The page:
Category Archives: Healthy Kids

Savor the Flavor – While Getting Back On Track

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This month Jenna, Katie and I are sharing ideas about National Nutrition Month. For even more information, please visit the Academy of Nutrition & Dietetics website.

Eating right doesn’t have to be complicated. Here are a few tips to Savor the Flavor, and to help you get back on track with your nutrition goals:

  • Emphasize fruit, vegetables, whole grains, and low-fat or fat-free milk and milk products. (There may be room for full-fat dairy in some diets – ask me if you have questions about this!)
  • Include lean meats, poultry, fish, beans, eggs, or nuts every day. Try to include a source of protein at every meal and some snacks.
  • Read nutrition labels and choose foods that are low in saturated fats, trans fats, salt (sodium), and added sugars.
    • Added sugars can be confusing – this does not include the natural sugars found in fruit and yogurt. Fruit and yogurt provide us with important vitamins and minerals so it’s great if you include these foods in your diet!

Make Your Calories Count & Think Nutrient-Rich Rather Than “Good” Or “Bad” Foods

When we label foods as ‘good,’ ‘bad,’ ‘fattening,’ or even ‘healthy’ it shifts our focus from providing our bodies with a source of fuel and nutrition to a focus more centered on our body image. Listen to your body and think of how the food you provide it makes you feel.

Choosing foods that are packed with vitamins, minerals, fiber, and other beneficial nutrients can help you to stay healthy, manage your weight (gaining or losing), and have the energy to stay physically active. Remember to limit your use the words ‘should’ or ‘sorry’ and try not to place blame around nutrition, exercise, and your body.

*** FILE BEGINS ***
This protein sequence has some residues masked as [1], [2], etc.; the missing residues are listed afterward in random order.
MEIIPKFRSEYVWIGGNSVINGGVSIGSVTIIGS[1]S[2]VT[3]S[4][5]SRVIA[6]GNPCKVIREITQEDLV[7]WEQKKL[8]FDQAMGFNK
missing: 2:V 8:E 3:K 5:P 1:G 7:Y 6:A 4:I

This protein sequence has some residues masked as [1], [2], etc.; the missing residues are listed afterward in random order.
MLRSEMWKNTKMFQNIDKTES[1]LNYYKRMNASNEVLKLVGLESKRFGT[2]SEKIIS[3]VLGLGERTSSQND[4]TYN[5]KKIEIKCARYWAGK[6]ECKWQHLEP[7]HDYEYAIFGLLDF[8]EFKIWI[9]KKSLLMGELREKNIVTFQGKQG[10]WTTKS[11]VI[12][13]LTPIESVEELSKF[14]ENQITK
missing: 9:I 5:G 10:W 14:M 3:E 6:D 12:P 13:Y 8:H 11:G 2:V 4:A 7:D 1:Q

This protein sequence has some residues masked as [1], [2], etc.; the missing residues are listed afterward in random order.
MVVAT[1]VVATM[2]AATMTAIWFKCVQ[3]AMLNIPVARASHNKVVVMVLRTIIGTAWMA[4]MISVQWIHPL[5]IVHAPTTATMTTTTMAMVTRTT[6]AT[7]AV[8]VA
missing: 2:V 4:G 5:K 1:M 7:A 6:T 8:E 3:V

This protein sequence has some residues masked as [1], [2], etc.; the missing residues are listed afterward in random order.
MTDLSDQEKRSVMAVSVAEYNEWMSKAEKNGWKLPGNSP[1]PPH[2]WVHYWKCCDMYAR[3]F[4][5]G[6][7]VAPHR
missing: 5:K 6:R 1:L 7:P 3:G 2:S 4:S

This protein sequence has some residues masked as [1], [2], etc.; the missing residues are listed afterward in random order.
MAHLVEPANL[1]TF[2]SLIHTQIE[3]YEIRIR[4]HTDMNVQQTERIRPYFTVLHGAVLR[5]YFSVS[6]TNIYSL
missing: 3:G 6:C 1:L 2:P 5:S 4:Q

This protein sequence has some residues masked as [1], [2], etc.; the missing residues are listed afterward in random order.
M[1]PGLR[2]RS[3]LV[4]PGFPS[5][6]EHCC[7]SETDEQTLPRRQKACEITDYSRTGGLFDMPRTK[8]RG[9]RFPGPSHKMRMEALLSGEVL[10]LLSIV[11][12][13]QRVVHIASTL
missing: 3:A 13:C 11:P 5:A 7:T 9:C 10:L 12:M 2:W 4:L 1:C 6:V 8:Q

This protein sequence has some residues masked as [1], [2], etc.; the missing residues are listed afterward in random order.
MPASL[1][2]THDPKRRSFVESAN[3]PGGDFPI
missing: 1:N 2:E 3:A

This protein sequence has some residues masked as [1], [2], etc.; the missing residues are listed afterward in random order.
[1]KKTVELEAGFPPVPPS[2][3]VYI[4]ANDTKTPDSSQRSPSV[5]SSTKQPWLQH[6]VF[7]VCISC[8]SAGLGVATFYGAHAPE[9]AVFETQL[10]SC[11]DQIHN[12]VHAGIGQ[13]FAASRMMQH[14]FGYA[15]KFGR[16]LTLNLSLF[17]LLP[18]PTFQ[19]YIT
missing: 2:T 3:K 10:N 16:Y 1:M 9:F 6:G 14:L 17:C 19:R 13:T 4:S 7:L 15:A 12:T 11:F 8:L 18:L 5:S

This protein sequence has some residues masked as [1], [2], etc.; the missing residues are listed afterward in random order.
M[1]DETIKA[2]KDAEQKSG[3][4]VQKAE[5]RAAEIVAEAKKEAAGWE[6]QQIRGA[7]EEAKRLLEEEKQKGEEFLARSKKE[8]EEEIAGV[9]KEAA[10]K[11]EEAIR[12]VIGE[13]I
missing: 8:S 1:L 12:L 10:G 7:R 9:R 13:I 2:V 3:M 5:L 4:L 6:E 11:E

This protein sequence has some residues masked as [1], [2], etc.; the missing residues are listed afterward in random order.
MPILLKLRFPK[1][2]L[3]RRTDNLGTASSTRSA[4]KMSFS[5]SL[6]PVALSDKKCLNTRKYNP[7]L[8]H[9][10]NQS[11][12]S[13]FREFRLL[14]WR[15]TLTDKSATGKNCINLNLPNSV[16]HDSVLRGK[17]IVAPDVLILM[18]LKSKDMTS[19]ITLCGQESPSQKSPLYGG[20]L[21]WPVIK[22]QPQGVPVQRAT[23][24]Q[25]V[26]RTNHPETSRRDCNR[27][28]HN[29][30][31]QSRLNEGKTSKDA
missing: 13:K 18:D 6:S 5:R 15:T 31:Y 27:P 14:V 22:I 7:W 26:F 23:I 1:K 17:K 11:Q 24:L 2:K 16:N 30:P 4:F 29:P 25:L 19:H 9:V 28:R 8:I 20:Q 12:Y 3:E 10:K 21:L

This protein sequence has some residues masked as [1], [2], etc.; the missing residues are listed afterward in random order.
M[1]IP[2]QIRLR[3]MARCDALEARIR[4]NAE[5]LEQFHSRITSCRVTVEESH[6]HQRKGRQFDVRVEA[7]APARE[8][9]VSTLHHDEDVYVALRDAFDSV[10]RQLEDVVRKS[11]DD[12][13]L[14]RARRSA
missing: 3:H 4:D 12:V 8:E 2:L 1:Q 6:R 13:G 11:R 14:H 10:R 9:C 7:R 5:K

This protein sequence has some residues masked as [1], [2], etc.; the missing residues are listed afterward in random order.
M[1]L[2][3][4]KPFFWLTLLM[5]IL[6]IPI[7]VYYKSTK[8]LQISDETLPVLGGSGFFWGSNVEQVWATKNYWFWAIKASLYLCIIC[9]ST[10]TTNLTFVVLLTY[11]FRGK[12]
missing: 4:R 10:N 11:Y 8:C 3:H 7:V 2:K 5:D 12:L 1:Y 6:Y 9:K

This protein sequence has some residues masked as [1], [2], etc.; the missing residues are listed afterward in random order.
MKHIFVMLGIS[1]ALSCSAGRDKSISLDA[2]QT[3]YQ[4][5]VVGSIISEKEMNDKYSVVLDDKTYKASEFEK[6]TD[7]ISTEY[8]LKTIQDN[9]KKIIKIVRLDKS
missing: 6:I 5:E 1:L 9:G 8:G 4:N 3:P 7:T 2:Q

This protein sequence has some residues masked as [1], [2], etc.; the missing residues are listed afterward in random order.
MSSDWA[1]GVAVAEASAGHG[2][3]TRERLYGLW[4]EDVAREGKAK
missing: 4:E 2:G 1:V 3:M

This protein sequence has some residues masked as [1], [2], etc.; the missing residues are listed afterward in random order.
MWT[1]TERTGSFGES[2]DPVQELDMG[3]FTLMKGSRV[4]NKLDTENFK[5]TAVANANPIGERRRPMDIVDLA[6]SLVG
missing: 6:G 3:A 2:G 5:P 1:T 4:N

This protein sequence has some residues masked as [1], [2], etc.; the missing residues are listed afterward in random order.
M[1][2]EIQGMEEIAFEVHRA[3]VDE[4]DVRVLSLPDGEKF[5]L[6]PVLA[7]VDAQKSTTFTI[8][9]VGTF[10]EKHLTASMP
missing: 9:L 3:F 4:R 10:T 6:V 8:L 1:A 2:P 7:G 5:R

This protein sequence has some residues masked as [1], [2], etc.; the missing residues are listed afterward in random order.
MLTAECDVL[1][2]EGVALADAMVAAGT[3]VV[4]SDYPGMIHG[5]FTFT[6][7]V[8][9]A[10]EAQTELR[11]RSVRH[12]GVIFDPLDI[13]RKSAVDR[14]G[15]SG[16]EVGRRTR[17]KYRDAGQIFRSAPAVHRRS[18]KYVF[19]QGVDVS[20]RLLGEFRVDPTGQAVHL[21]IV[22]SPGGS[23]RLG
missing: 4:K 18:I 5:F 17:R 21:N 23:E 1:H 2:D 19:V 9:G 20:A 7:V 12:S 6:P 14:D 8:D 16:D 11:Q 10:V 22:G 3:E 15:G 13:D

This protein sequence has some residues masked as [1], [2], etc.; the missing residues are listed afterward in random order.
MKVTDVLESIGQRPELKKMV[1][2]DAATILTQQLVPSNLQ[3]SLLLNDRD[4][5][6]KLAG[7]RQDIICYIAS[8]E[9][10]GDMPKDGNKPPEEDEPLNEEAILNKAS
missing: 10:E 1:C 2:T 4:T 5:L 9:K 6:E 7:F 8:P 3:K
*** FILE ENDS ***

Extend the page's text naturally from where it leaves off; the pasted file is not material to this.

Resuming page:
Focus On Variety

Fuel your body by eating a variety of foods from all the food groups to ensure a balanced diet and adequate nutrition. Balanced nutritional choices do not need to be about restrictions and limitations.

  • Fruits and vegetables can be fresh, frozen, or canned.
  • Include more dark, green vegetables like leafy greens and broccoli.
  • Try orange veggies like carrots and sweet potatoes.
  • Vary your protein choices with more fish, beans, and peas.
  • Eat at least 3 ounces of whole-grain cereals, breads, crackers, rice, or pasta each day. Whole grains provide our body with energy in the form of glycogen – we need this to maintain our energy and fuel our bodies!

Know Your Fats

Look for foods low in saturated fats and trans fats to help reduce your risk of heart disease. Avocados, olives, fish, nuts and seeds are all sources of healthy fats. Check the Nutrition Facts label for total fat and saturated fat content – mono and polyunsaturated fats are healthier choices!

Even health care clinicians can get off track with new habits. March and National Nutrition Month can help us all reset and keep up with our new 2016 habits. With spring nearly here, we hope these steps can help resurrect any New Year’s nutrition intentions (or resolutions) that may have gone by the wayside.